A trip through history
by Jon Gillooly
April 27, 2013 12:23 AM | 2649 views | 3 3 comments | 8 8 recommendations | email to a friend | print
Several historical groups in Cobb are working together to offer various events throughout May at the county's various historical sites for Historic Preservation Month. Groups include, front row, from left: Cobb Landmarks and Historical Society Executive Director Nancy Gadberry; Cobb County Historic Preservation Planner Mandy Elliott; Vinings Historic Preservation Society Executive Director Gillian Greer; Cobb County Historic Preservation Commission Chair Abbie Parks; back row: Kennesaw State University The Civil War Center Assistant Director and lecturer Michael Shaffer; Cobb Landmarks and Historical Society Co-chair Stewart Campbell; Marietta Historical Preservation Commission member Alan Levine; Marietta Historical Preservation Commission Chair David Freedman and Cobb Landmarks and Historical Society Preservation Commission Chair Chris Brown. The group is standing outside of the Historic Anderson Mansion built in 1900 on Whitlock Avenue in Marietta. <br>Staff/Laura Moon
Several historical groups in Cobb are working together to offer various events throughout May at the county's various historical sites for Historic Preservation Month. Groups include, front row, from left: Cobb Landmarks and Historical Society Executive Director Nancy Gadberry; Cobb County Historic Preservation Planner Mandy Elliott; Vinings Historic Preservation Society Executive Director Gillian Greer; Cobb County Historic Preservation Commission Chair Abbie Parks; back row: Kennesaw State University The Civil War Center Assistant Director and lecturer Michael Shaffer; Cobb Landmarks and Historical Society Co-chair Stewart Campbell; Marietta Historical Preservation Commission member Alan Levine; Marietta Historical Preservation Commission Chair David Freedman and Cobb Landmarks and Historical Society Preservation Commission Chair Chris Brown. The group is standing outside of the Historic Anderson Mansion built in 1900 on Whitlock Avenue in Marietta.
Staff/Laura Moon
slideshow
Photographs of the Anderson family line the fireplace inside the historic mansion. <br>Staff/Laura Moon
Photographs of the Anderson family line the fireplace inside the historic mansion.
Staff/Laura Moon
slideshow
MARIETTA – Fourteen local preservation groups from Acworth to Vinings have united to play host to a month of sightseeing events for May, which is National Historic Preservation Month.

Most of the events will be free, and a number of sites that aren’t normally open to the public, such as Hyde Farm in east Cobb, will be open.

“I think the most exciting thing is that it’s countywide, and we did it by weekends. So instead of doing everything one weekend, we split it up between three different weekends in May,” said Nancy Gadberry, executive director of Cobb Landmarks and Historical Society. “The weather’s nice, the county looks beautiful and people have an opportunity to explore.”

Mariettans may be more familiar with their city’s sites, but not those in other parts of the county, so there will be something for everyone to learn more about, she said.

Over the last 30 to 40 years, the preservation movement grew out of particular causes, whether it was one small group trying to save a bridge or another a park.

“So what happens over time is you have in any community, whether that’s a city or county, you have all of these preservation groups, and they’re all usually very small and centered on a central issue,” Gadberry said. “What we had talked about is in Cobb County we looked at how many different preservation groups there were, but there was no forum for this group to get together to talk about issues that we would have in common.”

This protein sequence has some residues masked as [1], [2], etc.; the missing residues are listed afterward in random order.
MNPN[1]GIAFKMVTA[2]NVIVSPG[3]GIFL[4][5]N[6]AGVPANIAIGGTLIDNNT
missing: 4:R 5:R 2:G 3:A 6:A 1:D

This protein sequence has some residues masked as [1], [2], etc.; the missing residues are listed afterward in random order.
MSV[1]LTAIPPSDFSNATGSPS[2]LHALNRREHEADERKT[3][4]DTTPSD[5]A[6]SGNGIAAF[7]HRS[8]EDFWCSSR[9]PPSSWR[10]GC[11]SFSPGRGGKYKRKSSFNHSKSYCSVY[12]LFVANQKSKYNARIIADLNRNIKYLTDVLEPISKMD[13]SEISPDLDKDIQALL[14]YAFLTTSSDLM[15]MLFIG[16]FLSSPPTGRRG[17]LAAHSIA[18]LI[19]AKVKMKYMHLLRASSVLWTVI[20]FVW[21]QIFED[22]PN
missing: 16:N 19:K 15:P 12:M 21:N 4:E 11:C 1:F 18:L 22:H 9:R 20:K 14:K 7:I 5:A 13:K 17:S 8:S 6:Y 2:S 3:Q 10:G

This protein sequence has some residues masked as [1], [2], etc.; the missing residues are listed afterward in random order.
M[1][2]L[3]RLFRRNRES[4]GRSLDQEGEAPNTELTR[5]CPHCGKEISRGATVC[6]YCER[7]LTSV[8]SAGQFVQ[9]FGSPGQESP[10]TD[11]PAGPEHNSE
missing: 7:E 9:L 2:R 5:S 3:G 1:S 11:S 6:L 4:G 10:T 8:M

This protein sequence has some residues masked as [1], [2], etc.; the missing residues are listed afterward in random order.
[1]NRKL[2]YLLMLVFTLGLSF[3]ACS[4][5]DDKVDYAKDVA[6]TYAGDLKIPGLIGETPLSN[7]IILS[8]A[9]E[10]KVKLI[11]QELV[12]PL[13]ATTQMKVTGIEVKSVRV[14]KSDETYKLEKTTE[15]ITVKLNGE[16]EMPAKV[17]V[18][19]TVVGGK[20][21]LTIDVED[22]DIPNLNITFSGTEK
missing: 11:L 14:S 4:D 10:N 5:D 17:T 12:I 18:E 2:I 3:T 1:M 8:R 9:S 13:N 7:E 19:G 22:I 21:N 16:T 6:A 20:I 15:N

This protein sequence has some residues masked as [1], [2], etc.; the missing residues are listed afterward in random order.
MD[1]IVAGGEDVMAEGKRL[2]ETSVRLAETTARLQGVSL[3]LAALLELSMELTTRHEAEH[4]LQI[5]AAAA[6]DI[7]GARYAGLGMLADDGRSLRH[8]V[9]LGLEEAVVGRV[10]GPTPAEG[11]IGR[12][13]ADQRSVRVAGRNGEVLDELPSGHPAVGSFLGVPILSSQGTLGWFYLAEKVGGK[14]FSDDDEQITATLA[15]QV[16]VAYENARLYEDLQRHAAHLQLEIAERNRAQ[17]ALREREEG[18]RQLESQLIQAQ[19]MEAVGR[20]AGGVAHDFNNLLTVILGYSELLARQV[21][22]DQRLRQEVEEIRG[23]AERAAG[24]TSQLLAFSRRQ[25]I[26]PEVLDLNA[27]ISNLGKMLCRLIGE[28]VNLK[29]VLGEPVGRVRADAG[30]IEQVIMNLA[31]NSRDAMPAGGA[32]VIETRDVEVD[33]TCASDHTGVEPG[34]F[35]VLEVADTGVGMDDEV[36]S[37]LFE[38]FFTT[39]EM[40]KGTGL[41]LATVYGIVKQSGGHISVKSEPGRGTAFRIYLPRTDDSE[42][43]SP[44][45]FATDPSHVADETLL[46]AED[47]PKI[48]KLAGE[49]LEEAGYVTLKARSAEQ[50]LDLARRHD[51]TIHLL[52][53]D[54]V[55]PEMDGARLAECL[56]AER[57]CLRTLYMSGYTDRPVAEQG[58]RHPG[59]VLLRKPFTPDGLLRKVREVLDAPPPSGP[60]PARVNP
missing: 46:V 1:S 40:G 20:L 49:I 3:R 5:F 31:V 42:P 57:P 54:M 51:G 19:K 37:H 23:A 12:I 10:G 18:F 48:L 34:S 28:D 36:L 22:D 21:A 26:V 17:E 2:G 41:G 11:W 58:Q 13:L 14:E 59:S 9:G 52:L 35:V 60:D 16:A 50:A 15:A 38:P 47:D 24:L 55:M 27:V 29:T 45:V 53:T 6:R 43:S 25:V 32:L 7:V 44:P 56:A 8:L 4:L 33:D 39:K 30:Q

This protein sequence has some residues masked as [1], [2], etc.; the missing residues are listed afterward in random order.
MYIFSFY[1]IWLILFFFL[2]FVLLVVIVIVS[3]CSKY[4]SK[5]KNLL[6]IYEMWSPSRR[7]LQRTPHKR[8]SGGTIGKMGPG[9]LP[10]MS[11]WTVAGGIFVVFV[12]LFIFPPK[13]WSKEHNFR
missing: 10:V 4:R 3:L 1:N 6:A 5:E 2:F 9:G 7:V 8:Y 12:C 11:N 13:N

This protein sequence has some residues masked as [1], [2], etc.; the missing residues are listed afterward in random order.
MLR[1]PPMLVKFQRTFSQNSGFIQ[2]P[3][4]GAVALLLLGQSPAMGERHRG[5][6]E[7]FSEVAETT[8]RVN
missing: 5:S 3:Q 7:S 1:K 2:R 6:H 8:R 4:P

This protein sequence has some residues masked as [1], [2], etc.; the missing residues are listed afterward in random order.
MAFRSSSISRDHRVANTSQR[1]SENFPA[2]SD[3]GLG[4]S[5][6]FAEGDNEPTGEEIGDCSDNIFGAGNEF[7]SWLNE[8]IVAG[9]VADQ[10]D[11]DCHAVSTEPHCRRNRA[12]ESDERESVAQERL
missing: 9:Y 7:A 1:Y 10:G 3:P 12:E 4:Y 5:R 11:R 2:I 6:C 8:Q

Along with Mandy Elliott, the county’s historic preservation planner, Gadberry went about contacting all the local preservation groups she could find in the county, forming an umbrella organization last December called the Cobb Coalition for Historic Preservation.

May’s month long celebration of historic sites marks the group’s first project.

“I’m excited because there are so many resources,” said Abbie Parks of Acworth, who chairs the county’s Historic Preservation Commission. “Our society is very transient. There are lots of non-Cobb Countians, and we can share this very rich and diverse history with them.”

Parks explained why residents should care about these sites.

“It is important because we don’t have a sense of place and our history ties us to the community and allows us to have a depth that you wouldn’t ordinarily have,” Parks said. “What I like to compare it to is that a tree or is that an oak or is it a pecan? Is it a red bird or is it a cardinal? So it just gives you another level of commitment and involvement where you live in your community.”

The event kicks off with a reception at the historic Anderson House just off Marietta Square from 5:30 p.m. to 7:30 p.m. on May 2.
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Cobb Landmarks
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April 27, 2013
For details on all the activities, please visit www.cobblandmarks.com

MEDN3S
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April 27, 2013
Hyde Farm will be open? I might be interested in seeing the Most Expensive Donkey in three states!
Hyde Farm Supporter
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April 30, 2013
Hyde Farm is a wonderful treasure for Cobb County and a great preservation story. 137 acres, preserved from development, and an incredible teaching/family recreation site in the making. While the development of the passive recreation site and the rehabilitation of the farm buildings has not moved as fast as anyone who have preferred, many people have worked tirelessly to move this project forward so that it will be available for generations to come.
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